Fabi: My last concert was András Schiff at the Philharmonie. "Tremendous!"

What did you do for Summer Vacations growing up?

Philipp: What I enjoyed most was occasionally staying on the lake island in Liepnitzsee with friends.
Fabi: Excessive bike tours with mom, or friends… for a short while also stealing or burning things, of course sculpturing and lots of basketball, playing noisy guitar in our school's rehearsal room and finally, at the age of 17 I think, working on very weird electronic music with the help of a like-minded friend and an Atari and Sampler and Nordlead and Oberheim Xpander – ouhhweeee! fancy friends, back then!

Best vegan meal that you've ever had while on the road? 

Definitely, the most interesting meal that was tickling our palates had cuitlacoche mushrooms in it. While even the most simple dish can become the best meal you’ve ever had, we like the idea of something rotten becoming a delicacy.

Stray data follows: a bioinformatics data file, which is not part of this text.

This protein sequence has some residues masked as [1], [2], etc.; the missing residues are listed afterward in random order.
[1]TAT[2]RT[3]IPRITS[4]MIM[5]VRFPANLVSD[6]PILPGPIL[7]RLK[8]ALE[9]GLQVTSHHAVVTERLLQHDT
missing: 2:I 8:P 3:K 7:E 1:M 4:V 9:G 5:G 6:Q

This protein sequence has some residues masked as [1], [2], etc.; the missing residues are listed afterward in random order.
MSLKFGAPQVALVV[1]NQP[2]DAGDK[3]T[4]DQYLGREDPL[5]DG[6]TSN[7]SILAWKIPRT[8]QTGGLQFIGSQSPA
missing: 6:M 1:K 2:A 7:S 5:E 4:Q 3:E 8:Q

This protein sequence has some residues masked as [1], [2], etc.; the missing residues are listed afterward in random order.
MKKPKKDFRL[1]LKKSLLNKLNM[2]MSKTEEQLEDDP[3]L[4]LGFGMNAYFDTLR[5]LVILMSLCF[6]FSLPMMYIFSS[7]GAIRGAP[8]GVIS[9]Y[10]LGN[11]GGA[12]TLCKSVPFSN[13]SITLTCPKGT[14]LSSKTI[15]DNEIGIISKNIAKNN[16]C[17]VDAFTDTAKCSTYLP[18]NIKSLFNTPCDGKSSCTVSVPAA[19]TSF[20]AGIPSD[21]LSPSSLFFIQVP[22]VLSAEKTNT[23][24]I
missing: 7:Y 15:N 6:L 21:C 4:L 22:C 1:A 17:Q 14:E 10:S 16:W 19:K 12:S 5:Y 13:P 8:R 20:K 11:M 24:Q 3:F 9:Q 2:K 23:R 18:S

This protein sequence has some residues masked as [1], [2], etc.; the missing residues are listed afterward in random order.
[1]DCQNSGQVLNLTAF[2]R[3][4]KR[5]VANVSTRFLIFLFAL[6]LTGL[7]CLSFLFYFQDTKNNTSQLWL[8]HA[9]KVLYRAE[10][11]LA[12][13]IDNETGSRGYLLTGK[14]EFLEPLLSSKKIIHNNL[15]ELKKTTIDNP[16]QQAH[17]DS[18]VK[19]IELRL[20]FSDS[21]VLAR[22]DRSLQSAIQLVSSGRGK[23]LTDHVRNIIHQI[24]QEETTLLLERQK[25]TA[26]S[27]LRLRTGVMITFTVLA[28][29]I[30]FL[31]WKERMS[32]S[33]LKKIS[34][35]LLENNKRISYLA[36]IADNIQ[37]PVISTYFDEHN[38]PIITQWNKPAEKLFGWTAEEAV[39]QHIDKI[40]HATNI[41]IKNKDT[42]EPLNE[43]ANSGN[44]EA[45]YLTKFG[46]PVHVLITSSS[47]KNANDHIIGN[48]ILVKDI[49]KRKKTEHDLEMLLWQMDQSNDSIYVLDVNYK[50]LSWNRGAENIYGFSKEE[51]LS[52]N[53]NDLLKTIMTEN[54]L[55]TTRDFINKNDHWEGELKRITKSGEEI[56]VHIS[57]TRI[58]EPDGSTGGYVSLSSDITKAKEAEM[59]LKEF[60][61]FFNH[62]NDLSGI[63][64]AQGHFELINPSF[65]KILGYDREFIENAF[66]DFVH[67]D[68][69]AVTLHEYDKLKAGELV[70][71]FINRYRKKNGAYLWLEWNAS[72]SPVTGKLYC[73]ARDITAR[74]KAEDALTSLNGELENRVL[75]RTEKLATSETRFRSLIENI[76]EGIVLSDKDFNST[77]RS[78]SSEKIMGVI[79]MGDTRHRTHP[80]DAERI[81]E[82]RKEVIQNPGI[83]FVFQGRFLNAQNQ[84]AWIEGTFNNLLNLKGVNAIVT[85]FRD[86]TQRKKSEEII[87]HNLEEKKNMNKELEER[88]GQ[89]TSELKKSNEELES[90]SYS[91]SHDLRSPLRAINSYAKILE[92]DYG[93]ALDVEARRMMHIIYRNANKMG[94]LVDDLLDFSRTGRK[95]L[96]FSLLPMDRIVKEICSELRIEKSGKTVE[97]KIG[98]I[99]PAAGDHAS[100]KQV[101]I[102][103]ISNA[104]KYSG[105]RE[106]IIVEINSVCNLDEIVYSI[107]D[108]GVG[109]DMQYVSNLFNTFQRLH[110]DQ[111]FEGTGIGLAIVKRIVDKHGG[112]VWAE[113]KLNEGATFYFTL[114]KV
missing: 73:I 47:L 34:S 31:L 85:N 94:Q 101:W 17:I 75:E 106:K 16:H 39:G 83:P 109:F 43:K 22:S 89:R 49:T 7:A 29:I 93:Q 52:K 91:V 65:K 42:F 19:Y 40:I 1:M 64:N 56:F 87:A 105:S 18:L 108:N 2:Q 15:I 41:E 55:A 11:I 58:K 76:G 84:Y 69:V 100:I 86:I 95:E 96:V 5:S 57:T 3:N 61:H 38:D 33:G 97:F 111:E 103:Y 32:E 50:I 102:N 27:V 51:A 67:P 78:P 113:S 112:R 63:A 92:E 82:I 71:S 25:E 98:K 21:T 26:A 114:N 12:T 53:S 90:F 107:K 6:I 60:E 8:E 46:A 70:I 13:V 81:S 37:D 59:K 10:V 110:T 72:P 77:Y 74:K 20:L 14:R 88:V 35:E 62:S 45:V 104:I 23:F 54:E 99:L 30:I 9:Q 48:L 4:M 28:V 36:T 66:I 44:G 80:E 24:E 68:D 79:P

Bubbly or still water?

Philipp: Still water – bubbly only when it gets really crazy.
Fabi: I love bubbly water!

Poker or Black Jack? 

The one Sam Rothstein in Casino would play for fun. Also, our good friend Konstantin Tschechow loves a jacking beat if I'm not mistaken. Sending picture postcard greetings from Chinguetti, Mauretania and the answer is: yes!

Aphex Twin or Kraftwerk (and don't say Kraftwerk just because you're German :P)

Definitely Aphex Twin – Come To Daddy is one of the records I have almost religious feelings about, not so much because of the title track – only listened to that death-metal track for a couple of times… But then again, back then it might have been a perfect way for me to let go of hardcore and noise-music. But yeah, I guess it's a personal thing, just like with religion, when you listen to something for 1000 times then it becomes very, very, very important. And I have to admit in 1998 I was listening to those 5 tracks almost nonstop on headphones for about 3 months or so… It also was my first encounter with the almost meditative effect of bleeps and loops… One of the reasons why making music is such an addiction I guess – the state of flow endless repetitions cause intuitive actions, ahh, you know what I mean!